Effect of whole-body periodic acceleration on exercise-induced muscle damage after eccentric exercise

Daniel H. Serravite, Arlette Perry, Kevin A. Jacobs, Jose A. Adams, Kysha Harriell, Joseph F. Signorile

Research output: Contribution to journalArticle

12 Scopus citations

Abstract

Purpose: To examine the effects of whole-body periodic acceleration (pGz) on exercise-induced-muscle-damage (EIMD) -related symptoms induced by unaccustomed eccentric arm exercise. Methods: Seventeen active young men (23.4 ± 4.6 y) made 6 visits to the research facility over a 2-wk period. On day 1, subjects performed a 1-repetition-maximum (1RM) elbow-flexion test and were randomly assigned to the pGz (n = 8) or control group (n = 9). Criterion measurements were taken on day 2, before and immediately after performance of the eccentric-exercise protocol (10 sets, 10 repetitions using 120% 1RM) and after the recovery period. During subsequent sessions (24, 48, 72, and 96 h) these data were collected before pGz or passive recovery. Measurements included isometric strength (maximal voluntary contraction [MVC]), blood markers (creatine kinase, myoglobin, IL-6, TNF-α, TBARS, PGF2α, protein carbonyls, uric acid, and nitrites), soreness, pain, circumference, and range of motion (ROM). Results: Significantly higher MVC values were seen for pGz throughout the recovery period. Within-group differences were seen in myoglobin, IL-6, IL-10, protein carbonyls, soreness, pain, circumference, and ROM showing small negative responses and rapid recovery for the pGz condition. Conclusion: Our results demonstrate that pGz can be an effective tool for the reduction of EIMD and may contribute to the training-adaptation cycle by speeding up the recovery of the body due to its performance-loss-lessening effect.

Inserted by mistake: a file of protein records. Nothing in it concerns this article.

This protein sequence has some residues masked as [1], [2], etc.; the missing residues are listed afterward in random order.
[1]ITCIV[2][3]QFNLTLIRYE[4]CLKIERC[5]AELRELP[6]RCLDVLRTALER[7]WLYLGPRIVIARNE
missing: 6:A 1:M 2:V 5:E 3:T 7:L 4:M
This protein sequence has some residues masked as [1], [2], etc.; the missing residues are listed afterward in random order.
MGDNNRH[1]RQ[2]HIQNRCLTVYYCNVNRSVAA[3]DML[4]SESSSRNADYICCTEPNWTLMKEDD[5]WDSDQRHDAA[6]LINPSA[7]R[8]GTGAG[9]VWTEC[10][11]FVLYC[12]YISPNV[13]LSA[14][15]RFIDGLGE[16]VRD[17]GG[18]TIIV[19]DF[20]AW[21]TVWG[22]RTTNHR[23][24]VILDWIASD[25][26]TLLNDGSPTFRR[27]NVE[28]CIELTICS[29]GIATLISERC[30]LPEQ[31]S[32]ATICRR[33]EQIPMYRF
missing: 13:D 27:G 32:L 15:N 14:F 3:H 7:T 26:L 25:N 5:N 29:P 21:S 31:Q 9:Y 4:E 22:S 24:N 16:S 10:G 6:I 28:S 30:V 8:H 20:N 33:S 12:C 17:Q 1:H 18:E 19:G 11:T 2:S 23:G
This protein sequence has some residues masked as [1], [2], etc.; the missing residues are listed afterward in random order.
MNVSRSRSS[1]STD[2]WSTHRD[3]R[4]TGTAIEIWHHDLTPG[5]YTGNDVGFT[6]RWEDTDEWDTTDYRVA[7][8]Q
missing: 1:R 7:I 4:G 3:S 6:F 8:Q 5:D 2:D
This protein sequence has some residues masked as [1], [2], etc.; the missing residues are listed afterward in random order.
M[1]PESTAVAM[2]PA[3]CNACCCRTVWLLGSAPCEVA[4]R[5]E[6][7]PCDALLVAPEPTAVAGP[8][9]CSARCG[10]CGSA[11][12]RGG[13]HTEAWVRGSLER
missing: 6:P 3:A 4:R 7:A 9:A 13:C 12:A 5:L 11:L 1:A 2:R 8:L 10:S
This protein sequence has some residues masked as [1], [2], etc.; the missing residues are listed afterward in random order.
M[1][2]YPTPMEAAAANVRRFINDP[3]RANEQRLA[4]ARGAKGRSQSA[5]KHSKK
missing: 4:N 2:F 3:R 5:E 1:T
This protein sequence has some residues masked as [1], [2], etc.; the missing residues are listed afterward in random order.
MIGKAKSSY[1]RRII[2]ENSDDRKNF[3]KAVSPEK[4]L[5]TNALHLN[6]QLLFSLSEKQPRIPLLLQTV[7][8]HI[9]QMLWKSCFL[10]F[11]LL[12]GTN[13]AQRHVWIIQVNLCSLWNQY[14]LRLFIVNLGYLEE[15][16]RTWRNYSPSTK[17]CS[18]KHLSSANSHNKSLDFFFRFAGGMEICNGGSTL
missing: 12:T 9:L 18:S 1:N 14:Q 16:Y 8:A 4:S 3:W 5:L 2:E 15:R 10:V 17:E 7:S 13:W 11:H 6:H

Original languageEnglish (US)
Pages (from-to)985-992
Number of pages8
JournalInternational Journal of Sports Physiology and Performance
Volume9
Issue number6
DOIs
StatePublished - Nov 1 2014

Keywords

  • Calcium homeostasis
  • Inflammatory markers
  • Muscle damage
  • Nitric oxide
  • Recovery methods

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